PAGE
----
The trauma caused by political violence may have lasting effects on families. School of Public Health postdoctoral researcher Jhumka Gupta and her colleagues interviewed nearly 400 men who had immigrated from the Caribbean, Cape Verde, and Latin America. Those exposed to political violence in their former countries were twice as likely to abuse their female partners as men with no such experience. The study appeared in the October American Journal of Public Health.


Biologist Gerald I. Shulman and his colleagues discovered that molecules called N-acylphosphatidylethanola-mines, secreted by the gut after a fatty meal, make mice and rats less hungry. After regular injections of NAPEs, the animals ate less and lost weight. The researchers hope to eventually test the substance in humans. The work appears in the November 26 issue ofCell.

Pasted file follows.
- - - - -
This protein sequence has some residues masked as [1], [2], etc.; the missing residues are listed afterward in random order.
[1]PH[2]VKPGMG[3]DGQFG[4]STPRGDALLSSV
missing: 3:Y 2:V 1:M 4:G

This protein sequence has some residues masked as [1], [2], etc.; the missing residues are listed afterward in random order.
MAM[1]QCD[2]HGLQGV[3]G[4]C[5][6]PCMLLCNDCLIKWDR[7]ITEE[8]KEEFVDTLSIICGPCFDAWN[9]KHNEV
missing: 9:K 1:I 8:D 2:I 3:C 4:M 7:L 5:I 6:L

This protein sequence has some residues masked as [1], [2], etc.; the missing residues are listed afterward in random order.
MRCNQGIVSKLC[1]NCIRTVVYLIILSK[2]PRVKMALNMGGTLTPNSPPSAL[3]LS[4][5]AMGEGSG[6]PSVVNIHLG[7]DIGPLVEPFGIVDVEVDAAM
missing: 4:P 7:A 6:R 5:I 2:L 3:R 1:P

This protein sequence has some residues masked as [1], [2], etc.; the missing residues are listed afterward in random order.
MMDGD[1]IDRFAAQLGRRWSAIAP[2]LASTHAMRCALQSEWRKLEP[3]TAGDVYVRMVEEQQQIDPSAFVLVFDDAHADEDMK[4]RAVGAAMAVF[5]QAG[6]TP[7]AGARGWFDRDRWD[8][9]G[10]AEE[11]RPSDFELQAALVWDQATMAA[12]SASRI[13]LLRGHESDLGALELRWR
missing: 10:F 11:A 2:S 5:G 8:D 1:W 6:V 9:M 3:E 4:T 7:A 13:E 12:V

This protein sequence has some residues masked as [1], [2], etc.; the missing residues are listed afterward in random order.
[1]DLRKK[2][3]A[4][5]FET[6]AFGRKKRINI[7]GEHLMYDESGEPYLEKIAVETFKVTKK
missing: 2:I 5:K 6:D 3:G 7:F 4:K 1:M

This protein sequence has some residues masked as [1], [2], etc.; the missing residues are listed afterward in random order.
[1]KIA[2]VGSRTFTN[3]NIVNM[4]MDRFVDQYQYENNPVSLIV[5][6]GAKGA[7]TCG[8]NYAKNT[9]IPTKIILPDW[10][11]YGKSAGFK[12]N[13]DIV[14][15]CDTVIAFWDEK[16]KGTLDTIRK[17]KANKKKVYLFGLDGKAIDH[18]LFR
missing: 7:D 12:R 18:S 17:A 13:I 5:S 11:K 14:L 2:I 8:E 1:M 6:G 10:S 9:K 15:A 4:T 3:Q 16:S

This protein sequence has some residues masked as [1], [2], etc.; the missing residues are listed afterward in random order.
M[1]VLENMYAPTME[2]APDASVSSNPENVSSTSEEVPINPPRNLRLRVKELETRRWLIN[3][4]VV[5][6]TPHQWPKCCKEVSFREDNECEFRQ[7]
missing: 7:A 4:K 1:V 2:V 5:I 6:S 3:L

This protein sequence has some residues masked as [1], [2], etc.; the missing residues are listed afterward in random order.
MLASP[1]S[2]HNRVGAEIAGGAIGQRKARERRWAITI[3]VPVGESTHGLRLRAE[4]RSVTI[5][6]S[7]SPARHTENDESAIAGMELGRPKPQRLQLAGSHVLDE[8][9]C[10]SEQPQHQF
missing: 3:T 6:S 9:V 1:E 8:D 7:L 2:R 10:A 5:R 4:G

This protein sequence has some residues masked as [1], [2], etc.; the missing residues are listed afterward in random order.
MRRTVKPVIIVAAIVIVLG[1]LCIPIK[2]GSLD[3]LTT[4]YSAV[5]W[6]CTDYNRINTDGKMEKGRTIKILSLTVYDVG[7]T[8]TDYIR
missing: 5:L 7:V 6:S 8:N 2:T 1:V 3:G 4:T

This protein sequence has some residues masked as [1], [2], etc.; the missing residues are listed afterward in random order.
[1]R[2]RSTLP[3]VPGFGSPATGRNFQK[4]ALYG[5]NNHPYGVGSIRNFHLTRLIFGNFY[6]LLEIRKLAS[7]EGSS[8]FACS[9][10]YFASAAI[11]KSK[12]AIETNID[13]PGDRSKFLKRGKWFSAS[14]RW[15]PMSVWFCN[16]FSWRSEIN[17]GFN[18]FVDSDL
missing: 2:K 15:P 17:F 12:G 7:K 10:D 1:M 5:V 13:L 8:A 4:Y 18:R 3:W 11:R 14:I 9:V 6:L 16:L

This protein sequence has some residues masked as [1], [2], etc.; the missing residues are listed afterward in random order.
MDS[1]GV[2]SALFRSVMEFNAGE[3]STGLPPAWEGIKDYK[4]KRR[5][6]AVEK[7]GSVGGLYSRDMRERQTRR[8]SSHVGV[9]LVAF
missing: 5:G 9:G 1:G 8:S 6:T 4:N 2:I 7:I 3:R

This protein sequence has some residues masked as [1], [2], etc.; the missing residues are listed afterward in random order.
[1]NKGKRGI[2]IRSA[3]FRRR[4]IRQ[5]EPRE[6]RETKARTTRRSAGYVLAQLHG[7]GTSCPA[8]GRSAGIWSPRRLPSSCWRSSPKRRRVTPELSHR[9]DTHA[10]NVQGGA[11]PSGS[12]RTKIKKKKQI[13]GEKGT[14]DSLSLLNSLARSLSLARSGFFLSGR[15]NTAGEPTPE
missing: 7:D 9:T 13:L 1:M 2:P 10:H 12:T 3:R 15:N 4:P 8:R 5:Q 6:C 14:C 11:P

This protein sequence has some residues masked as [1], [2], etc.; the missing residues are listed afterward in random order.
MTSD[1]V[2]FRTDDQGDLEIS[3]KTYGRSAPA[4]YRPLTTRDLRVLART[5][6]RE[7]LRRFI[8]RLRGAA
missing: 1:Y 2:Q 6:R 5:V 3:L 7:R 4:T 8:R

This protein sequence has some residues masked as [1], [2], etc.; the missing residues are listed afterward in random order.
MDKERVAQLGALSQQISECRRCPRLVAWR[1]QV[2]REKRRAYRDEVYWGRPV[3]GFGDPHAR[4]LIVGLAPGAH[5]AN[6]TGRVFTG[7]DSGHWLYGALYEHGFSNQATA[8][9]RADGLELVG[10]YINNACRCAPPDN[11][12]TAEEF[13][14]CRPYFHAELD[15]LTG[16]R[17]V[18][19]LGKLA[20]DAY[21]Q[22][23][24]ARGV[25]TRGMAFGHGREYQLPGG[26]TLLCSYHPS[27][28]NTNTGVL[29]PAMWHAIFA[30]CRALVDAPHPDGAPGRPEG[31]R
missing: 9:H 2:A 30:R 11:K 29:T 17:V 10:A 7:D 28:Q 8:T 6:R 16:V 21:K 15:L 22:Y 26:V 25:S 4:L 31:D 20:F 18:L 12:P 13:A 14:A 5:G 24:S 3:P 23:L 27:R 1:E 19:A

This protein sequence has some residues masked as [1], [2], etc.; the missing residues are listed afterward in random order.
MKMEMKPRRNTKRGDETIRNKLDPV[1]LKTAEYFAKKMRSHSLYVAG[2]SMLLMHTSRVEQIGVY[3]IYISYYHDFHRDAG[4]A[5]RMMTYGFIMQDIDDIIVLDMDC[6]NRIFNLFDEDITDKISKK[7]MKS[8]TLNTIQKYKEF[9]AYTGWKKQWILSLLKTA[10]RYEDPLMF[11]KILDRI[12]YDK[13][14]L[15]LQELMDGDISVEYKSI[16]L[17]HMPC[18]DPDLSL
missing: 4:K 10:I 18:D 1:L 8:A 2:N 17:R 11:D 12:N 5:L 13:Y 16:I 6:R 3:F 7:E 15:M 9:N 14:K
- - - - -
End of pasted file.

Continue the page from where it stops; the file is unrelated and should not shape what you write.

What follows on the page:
The consensus estimates of how much carbon dioxide can be added to the atmosphere without triggering climate disaster may be too high, say geologists Mark Pagani and Robert Berner and their colleagues. In the November Open Atmospheric Science Journal, the scientists maintain that the current atmospheric carbon dioxide level of 385 parts per million (ppm) already puts the Earth in the danger zone. Previous research had suggested a tipping point of 450 ppm.


After decades of abstinence, Lonesome George, the Galapagos tortoise thought to be the last of his species, finally mated last year. But the eggs produced were infertile. In the October 7 Proceedings of the National Academy of Sciences,biologist Gisella Caccone '86PhD and colleagues reported that some Galapagos tortoise species share nearly half of George's genes; they may prove a better match in a breeding program.


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